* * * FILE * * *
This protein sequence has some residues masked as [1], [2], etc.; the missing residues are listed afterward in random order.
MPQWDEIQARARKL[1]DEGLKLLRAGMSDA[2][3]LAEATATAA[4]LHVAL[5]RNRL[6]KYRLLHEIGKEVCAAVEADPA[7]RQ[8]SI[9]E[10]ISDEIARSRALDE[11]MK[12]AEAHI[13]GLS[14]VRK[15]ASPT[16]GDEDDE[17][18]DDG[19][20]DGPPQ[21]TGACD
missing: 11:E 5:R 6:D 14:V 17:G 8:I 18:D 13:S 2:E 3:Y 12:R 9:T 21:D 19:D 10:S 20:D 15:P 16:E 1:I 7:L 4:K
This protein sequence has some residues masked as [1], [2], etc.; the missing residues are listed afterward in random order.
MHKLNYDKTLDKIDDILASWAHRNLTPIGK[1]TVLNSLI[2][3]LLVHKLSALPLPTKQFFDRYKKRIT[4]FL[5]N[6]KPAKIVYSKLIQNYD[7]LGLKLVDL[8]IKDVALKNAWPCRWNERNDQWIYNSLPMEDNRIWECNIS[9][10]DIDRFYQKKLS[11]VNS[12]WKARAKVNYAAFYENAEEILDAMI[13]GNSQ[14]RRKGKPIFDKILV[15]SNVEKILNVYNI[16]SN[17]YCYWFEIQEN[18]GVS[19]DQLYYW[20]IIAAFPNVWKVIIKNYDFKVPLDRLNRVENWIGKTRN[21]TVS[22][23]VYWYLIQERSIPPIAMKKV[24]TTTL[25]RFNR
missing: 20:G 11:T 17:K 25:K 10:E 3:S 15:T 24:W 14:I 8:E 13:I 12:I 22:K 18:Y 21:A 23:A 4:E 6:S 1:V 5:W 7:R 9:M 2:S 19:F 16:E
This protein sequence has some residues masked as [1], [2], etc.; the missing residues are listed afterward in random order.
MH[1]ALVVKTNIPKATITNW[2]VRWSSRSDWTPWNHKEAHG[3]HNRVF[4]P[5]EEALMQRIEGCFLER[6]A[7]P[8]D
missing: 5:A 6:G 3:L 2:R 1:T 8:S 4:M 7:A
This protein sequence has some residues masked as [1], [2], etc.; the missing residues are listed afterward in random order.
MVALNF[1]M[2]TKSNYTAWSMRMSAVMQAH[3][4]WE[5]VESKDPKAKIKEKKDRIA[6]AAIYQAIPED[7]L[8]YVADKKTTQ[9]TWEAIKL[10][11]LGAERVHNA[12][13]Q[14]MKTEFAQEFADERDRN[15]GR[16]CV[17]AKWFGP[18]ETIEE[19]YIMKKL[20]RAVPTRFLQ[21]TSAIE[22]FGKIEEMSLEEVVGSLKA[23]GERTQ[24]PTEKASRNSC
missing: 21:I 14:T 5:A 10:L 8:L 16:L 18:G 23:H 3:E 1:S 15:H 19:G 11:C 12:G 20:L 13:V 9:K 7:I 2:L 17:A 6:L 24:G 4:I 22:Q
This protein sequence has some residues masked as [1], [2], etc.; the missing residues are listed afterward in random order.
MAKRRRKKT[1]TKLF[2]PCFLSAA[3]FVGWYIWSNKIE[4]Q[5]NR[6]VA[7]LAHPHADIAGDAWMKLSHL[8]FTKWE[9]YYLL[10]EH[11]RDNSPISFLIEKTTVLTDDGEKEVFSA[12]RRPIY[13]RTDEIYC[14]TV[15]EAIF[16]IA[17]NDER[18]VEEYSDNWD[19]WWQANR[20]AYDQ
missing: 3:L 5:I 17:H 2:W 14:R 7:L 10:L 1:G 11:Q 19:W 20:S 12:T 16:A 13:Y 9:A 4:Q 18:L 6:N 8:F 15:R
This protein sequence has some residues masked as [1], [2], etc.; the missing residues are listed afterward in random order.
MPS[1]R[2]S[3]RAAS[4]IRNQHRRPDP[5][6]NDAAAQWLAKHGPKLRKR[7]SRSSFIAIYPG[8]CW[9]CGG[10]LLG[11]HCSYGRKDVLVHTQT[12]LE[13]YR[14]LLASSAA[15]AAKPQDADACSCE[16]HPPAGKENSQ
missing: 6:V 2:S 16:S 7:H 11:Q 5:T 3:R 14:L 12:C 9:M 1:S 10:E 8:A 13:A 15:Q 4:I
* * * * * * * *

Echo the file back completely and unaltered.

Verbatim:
This protein sequence has some residues masked as [1], [2], etc.; the missing residues are listed afterward in random order.
MPQWDEIQARARKL[1]DEGLKLLRAGMSDA[2][3]LAEATATAA[4]LHVAL[5]RNRL[6]KYRLLHEIGKEVCAAVEADPA[7]RQ[8]SI[9]E[10]ISDEIARSRALDE[11]MK[12]AEAHI[13]GLS[14]VRK[15]ASPT[16]GDEDDE[17][18]DDG[19][20]DGPPQ[21]TGACD
missing: 11:E 5:R 6:D 14:V 17:G 8:I 18:D 13:S 2:E 3:Y 12:R 9:T 21:D 19:D 10:S 20:D 15:P 16:E 1:I 7:L 4:K
This protein sequence has some residues masked as [1], [2], etc.; the missing residues are listed afterward in random order.
MHKLNYDKTLDKIDDILASWAHRNLTPIGK[1]TVLNSLI[2][3]LLVHKLSALPLPTKQFFDRYKKRIT[4]FL[5]N[6]KPAKIVYSKLIQNYD[7]LGLKLVDL[8]IKDVALKNAWPCRWNERNDQWIYNSLPMEDNRIWECNIS[9][10]DIDRFYQKKLS[11]VNS[12]WKARAKVNYAAFYENAEEILDAMI[13]GNSQ[14]RRKGKPIFDKILV[15]SNVEKILNVYNI[16]SN[17]YCYWFEIQEN[18]GVS[19]DQLYYW[20]IIAAFPNVWKVIIKNYDFKVPLDRLNRVENWIGKTRN[21]TVS[22][23]VYWYLIQERSIPPIAMKKV[24]TTTL[25]RFNR
missing: 20:G 11:T 17:K 25:K 10:E 3:S 15:T 24:W 14:I 8:E 13:I 12:I 22:K 18:Y 21:A 23:A 4:E 6:S 1:V 5:W 7:R 9:M 2:S 19:F 16:E
This protein sequence has some residues masked as [1], [2], etc.; the missing residues are listed afterward in random order.
MH[1]ALVVKTNIPKATITNW[2]VRWSSRSDWTPWNHKEAHG[3]HNRVF[4]P[5]EEALMQRIEGCFLER[6]A[7]P[8]D
missing: 5:A 6:G 3:L 2:R 1:T 8:S 4:M 7:A
This protein sequence has some residues masked as [1], [2], etc.; the missing residues are listed afterward in random order.
MVALNF[1]M[2]TKSNYTAWSMRMSAVMQAH[3][4]WE[5]VESKDPKAKIKEKKDRIA[6]AAIYQAIPED[7]L[8]YVADKKTTQ[9]TWEAIKL[10][11]LGAERVHNA[12][13]Q[14]MKTEFAQEFADERDRN[15]GR[16]CV[17]AKWFGP[18]ETIEE[19]YIMKKL[20]RAVPTRFLQ[21]TSAIE[22]FGKIEEMSLEEVVGSLKA[23]GERTQ[24]PTEKASRNSC
missing: 21:I 14:T 5:A 10:L 8:L 16:L 18:G 23:H 3:E 1:S 15:H 19:G 11:C 12:G 20:L 13:V 9:K 7:I 2:L 17:A 6:L 24:G 4:I 22:Q
This protein sequence has some residues masked as [1], [2], etc.; the missing residues are listed afterward in random order.
MAKRRRKKT[1]TKLF[2]PCFLSAA[3]FVGWYIWSNKIE[4]Q[5]NR[6]VA[7]LAHPHADIAGDAWMKLSHL[8]FTKWE[9]YYLL[10]EH[11]RDNSPISFLIEKTTVLTDDGEKEVFSA[12]RRPIY[13]RTDEIYC[14]TV[15]EAIF[16]IA[17]NDER[18]VEEYSDNWD[19]WWQANR[20]AYDQ
missing: 3:L 5:I 17:H 2:W 14:R 7:L 10:L 1:G 11:Q 19:W 20:S 12:T 16:A 13:Y 9:A 4:Q 18:L 6:N 8:F 15:R
This protein sequence has some residues masked as [1], [2], etc.; the missing residues are listed afterward in random order.
MPS[1]R[2]S[3]RAAS[4]IRNQHRRPDP[5][6]NDAAAQWLAKHGPKLRKR[7]SRSSFIAIYPG[8]CW[9]CGG[10]LLG[11]HCSYGRKDVLVHTQT[12]LE[13]YR[14]LLASSAA[15]AAKPQDADACSCE[16]HPPAGKENSQ
missing: 6:V 2:S 16:S 7:H 11:Q 5:T 3:R 14:L 12:C 9:M 1:S 10:E 8:A 13:A 15:Q 4:I